I do love braised meat (shank, Osso Bucco) slowly cooked in an oven for 2-3 hours in red wine, before adding veal stock, onion, carrots, and fresh thyme. I cook it until the meat falls off the bone – it’s that tender.

 

W. Terry O’Callaghan
Crossroads Brewing Company
21 Second Street, Athens; 518.945.BEER (2337)
201 water street, catskill; 518.444.TAPS (8277)
crossroadsbrewingco.com
Did you grow up in a family with big dinners?  If yes, what would be served?
Yes, I definitely grew up in a family where dinner was very important. I had six siblings, and my mother thought it was very important for everybody to sit down at the table together. My mother was an excellent cook and a person who strived to put amazing meals on the table.
What is the last recipe that you were wowed by and what was it?
The last recipe that I had out for dinner and then tried to replicate was Emeril Lagasse’s Worcestershire pork. Worcestershire sauce is something that I only used sparingly during my cooking career but making it the centerpiece of a dish was something I was very surprised at how well it worked. My own version also came out surprisingly rich and delicious and is now one of my favorite things to make.
What kitchen tool can you not live without?  Home?  Professional?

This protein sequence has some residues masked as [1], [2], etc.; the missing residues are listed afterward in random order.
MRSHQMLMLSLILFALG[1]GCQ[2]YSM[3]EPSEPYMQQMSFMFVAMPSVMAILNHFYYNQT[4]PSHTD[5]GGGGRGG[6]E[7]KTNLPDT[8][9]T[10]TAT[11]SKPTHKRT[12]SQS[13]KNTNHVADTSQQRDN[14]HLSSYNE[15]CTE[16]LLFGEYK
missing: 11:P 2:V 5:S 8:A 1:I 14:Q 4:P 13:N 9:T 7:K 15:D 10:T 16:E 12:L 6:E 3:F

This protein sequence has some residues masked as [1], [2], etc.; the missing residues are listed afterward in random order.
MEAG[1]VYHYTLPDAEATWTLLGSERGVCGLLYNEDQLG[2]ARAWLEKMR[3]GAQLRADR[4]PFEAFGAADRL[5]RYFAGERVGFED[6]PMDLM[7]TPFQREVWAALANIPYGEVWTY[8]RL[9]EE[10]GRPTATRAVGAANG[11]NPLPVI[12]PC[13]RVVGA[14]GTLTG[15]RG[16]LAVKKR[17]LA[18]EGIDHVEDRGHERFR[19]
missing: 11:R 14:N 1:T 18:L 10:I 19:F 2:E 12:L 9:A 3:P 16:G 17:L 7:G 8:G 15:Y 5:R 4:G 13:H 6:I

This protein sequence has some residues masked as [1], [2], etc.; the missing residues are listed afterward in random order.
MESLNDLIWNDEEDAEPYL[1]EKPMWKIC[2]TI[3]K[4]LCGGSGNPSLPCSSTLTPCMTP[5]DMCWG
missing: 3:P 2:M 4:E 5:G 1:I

The piece of kitchen equipment I can’t live without is my food processor. Until about a decade ago I rarely used one. Now it is the tool I use most in the kitchen.
What country have you or will you travel to for the food culture?
I have traveled pretty extensively in my life. New Orleans was probably my favorite culinary experience. I don’t think I had a bad meal while I was down there.
What is the one dish that you never tire of making?
The one dish I never tire of making is not one specific dish, but I do love to make soup. I like the process of developing flavors with properly adding vegetables at the right time, separately cooking the protein, combining all the ingredients into a new dish and adding fresh herbs to put the soup over the top.

 

Nathan Houle
The Waters Edge Lighthouse
2 Freemans Bridge Road, Glenville
518.370.5300; thewatersedgelighthouse.com
Did you grow up in a family with big dinners?  If yes, what would be served?
When I was growing up, my Aunt Nancy would have a spaghetti and meatball dinner once a week at my parent’s house. She would walk through the door carrying her favorite saucepan full of marinara, meatballs and sometimes even chicken and sausage too. Those memories with her is a huge inspiration to my career path.
What is the last recipe that you were wowed by and what was it?
My “Espresso Crème Brûlée” is one of my most prized recipes. It took me a long time to perfect the technique of making Crème Brûlée and to get the ingredient measurements just right to include a coffee twist to it but when I did, it wowed not only myself but everyone who’s had it.
What kitchen tool can you not live without?  Home?  Professional?
My favorite kitchen tool at home and at work is undoubtedly my chef’s knife. In any kitchen, your number one most important tool is a knife. It’s got to have the right fit to your hand, the right length, made from good quality steel, and of course, be razor sharp.